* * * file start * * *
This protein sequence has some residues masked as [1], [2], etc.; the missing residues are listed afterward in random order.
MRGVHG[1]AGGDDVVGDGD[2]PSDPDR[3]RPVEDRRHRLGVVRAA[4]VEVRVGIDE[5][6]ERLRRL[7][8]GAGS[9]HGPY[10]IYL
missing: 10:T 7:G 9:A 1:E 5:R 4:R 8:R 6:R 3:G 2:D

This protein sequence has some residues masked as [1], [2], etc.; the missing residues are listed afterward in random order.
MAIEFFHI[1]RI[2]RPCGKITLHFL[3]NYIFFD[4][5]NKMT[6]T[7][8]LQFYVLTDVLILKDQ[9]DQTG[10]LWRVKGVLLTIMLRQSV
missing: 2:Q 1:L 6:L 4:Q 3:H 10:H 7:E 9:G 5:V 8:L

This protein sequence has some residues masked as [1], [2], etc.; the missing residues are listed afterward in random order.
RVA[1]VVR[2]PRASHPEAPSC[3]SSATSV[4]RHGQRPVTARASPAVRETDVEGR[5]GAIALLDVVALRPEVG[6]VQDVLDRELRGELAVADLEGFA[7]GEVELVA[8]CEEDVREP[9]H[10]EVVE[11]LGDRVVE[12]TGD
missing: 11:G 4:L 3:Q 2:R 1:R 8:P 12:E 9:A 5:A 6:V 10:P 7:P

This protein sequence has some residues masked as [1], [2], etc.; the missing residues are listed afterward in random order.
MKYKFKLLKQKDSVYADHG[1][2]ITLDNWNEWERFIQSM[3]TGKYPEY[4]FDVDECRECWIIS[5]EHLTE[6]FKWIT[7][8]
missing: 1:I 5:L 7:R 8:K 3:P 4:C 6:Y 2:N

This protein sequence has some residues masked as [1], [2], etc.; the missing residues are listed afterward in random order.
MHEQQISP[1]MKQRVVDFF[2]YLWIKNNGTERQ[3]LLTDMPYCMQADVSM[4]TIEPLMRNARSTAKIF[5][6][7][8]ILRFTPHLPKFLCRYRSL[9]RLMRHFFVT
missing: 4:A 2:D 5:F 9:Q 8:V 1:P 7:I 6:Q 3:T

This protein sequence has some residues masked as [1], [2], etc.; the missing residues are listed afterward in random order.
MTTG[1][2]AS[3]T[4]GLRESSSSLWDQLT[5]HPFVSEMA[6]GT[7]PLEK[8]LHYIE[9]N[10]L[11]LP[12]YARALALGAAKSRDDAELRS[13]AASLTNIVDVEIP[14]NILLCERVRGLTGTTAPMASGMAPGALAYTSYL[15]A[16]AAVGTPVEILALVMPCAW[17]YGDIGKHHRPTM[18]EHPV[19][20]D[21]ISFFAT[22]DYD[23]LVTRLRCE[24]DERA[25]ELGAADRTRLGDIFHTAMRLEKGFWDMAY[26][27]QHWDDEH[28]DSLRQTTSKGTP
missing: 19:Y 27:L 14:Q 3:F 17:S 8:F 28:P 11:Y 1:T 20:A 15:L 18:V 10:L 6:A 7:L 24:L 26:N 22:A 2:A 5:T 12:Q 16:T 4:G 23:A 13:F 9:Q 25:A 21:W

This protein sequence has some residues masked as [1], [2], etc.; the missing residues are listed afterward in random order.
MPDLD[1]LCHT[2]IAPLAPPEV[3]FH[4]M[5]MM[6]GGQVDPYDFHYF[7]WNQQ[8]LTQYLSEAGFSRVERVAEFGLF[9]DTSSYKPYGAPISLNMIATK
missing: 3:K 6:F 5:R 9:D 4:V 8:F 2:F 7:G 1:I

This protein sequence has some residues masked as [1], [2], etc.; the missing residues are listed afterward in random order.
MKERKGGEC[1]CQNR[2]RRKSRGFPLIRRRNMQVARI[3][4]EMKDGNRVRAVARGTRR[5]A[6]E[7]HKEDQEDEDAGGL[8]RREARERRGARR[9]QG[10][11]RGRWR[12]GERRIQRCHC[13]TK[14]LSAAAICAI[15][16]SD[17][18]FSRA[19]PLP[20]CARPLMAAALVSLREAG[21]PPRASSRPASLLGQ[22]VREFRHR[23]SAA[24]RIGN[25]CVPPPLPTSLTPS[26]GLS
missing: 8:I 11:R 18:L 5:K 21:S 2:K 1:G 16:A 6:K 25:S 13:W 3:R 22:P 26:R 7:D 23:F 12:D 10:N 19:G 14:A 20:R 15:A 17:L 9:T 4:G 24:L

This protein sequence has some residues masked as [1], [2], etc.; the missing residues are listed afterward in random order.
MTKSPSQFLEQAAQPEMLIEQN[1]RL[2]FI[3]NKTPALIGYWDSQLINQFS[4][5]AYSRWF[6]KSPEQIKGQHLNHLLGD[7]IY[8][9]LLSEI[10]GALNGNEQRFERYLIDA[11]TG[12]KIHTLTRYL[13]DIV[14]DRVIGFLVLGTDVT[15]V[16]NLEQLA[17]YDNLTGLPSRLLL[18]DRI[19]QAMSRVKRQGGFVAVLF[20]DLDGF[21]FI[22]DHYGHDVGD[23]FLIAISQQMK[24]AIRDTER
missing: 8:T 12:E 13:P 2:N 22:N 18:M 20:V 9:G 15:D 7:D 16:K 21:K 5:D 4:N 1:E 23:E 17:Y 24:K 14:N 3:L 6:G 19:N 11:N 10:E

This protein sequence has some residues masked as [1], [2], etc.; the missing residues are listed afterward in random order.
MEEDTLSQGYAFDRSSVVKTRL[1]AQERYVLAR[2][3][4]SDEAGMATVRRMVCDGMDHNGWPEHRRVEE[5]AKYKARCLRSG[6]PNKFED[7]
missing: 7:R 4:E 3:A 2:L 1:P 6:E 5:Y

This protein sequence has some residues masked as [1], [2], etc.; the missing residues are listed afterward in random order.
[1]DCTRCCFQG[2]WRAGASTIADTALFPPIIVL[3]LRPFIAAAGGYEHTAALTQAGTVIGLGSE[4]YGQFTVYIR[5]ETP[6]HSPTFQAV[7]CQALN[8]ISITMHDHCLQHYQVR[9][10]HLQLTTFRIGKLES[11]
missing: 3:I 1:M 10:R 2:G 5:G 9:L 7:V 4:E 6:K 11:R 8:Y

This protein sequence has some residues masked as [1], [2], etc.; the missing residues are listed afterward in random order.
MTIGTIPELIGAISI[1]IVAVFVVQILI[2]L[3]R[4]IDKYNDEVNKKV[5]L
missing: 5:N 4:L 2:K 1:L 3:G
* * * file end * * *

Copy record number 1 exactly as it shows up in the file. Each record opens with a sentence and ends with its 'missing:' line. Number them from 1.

This protein sequence has some residues masked as [1], [2], etc.; the missing residues are listed afterward in random order.
MRGVHG[1]AGGDDVVGDGD[2]PSDPDR[3]RPVEDRRHRLGVVRAA[4]VEVRVGIDE[5][6]ERLRRL[7][8]GAGS[9]HGPY[10]IYL
missing: 10:T 7:G 9:A 1:E 5:R 4:R 8:R 6:R 3:G 2:D